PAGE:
Is Upton going to win the NL MVP award? Probably not. But he absolutely belongs in the discussion.
For the Diamondbacks to become a true powerhouse, they will need to increase their payroll in the coming years. Improved attendance would go a long way toward making that happen, but so far there has been none of the rambunctious support the Giants enjoyed toward the end of last year.
Even during a season in which the Diamondbacks hosted the All-Star Game, their average attendance ranks third from the bottom in the NL — behind non-contenders like Houston, San Diego and Pittsburgh. Despite the winning streak, Tuesday’s crowd was announced at 20,231. The Diamondbacks’ telecast ran advertisements for $5 seats in what has been a largely empty upper deck.
Fortunately for the Diamondbacks, general manager Kevin Towers (with help from immediate predecessor Jerry Dipoto) has built an excellent pitching staff at low cost. Arizona has the fifth-best ERA in the majors since the All-Star break, and three key starters — Ian Kennedy, Daniel Hudson, Josh Collmenter — won’t hit free agency until sometime in the middle of this decade.
The bullpen is much improved, too, with closer J.J. Putz returning next year and setup man David Hernandez under club control for several seasons after that. Towers is so pleased with his depth that he wonders if a left-handed reliever might be the only item on his pitching shopping list this off-season.
And for all the justifiable excitement surrounding this year’s first-round pick, Trevor Bauer, he isn’t the organization’s only promising young starter. In fact, Bauer’s immediate path to the big leagues is blocked by rookie left-hander Wade Miley, who improved to 2-1 with a 3.94 ERA in Tuesday’s victory — on the same night Bauer endured his worst game as a pro (1-2/3 innings, 10 earned runs) at Class AA Mobile.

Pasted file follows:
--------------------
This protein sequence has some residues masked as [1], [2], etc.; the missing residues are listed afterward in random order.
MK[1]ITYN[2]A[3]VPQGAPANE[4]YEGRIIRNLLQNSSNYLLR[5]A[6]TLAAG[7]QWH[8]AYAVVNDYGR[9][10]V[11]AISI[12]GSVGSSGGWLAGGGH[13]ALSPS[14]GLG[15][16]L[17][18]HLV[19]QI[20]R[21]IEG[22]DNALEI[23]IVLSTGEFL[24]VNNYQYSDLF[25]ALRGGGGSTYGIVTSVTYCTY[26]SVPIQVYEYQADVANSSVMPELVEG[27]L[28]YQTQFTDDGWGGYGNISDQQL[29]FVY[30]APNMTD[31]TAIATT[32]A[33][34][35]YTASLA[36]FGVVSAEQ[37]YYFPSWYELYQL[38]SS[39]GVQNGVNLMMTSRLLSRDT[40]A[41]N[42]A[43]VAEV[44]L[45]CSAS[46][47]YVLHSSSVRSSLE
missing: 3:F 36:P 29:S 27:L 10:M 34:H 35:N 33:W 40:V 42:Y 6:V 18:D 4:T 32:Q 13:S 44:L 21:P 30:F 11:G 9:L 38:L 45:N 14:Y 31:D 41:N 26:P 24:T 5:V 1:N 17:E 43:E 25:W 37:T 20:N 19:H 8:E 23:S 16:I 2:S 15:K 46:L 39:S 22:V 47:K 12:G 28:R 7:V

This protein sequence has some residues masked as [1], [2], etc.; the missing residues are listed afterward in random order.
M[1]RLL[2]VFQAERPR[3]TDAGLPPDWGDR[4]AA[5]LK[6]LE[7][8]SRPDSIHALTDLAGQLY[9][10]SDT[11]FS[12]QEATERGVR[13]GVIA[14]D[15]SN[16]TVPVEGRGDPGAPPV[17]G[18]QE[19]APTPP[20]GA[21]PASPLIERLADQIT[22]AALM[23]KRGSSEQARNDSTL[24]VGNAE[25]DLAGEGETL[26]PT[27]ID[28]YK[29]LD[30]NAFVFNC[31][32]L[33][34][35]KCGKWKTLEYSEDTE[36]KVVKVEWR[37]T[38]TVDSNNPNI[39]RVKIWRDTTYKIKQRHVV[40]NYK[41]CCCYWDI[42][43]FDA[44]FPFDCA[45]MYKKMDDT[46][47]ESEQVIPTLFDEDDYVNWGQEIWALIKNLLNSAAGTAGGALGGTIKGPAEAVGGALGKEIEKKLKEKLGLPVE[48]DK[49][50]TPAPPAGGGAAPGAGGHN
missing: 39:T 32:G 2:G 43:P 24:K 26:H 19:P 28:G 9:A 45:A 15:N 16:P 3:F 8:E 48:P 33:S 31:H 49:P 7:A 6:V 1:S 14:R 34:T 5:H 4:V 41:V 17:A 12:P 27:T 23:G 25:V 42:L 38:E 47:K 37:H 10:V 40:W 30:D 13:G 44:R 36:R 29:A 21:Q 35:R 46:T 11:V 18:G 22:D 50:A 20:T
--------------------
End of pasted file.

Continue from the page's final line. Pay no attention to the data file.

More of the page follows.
Towers said during a Tuesday telephone interview that both Bauer and fellow Mobile starter Tyler Skaggs “could pitch here effectively right now.” Patrick Corbin and Jarrod Parker, also at Double-A, might not be far behind. But the Diamondbacks won’t need them, as long as Miley continues pitching as he has. Bauer could indeed be a September call-up — he is on the 40-man roster — but Towers indicated he is unlikely to start in the majors this year.
The Diamondbacks’ pitching depth recalls, well, the Giants of several years ago. The Giants still have the best pitching staff this side of South Philly, but the clock is ticking on them, with Matt Cain, Ryan Vogelsong and the mercurial Jonathan Sanchez set to become free agents after next season.
The myth about last year’s Giants was that they won with pitching alone. They didn’t. They were successful because home runs by Posey, Pat Burrell, Juan Uribe and, later, Cody Ross enabled them to win low-scoring games. Take away the power, and you are left with the frayed nerves of a pitching staff that has been operating with no margin for error.
Once their title defense comes to a merciful conclusion — and the Diamondbacks could effectively end it by winning this weekend’s series in San Francisco — the Giants should resolve to make a serious run at Prince Fielder. After all, they must do something to keep up with the Arizona Diamondbacks, the newest hegemon of the National League West.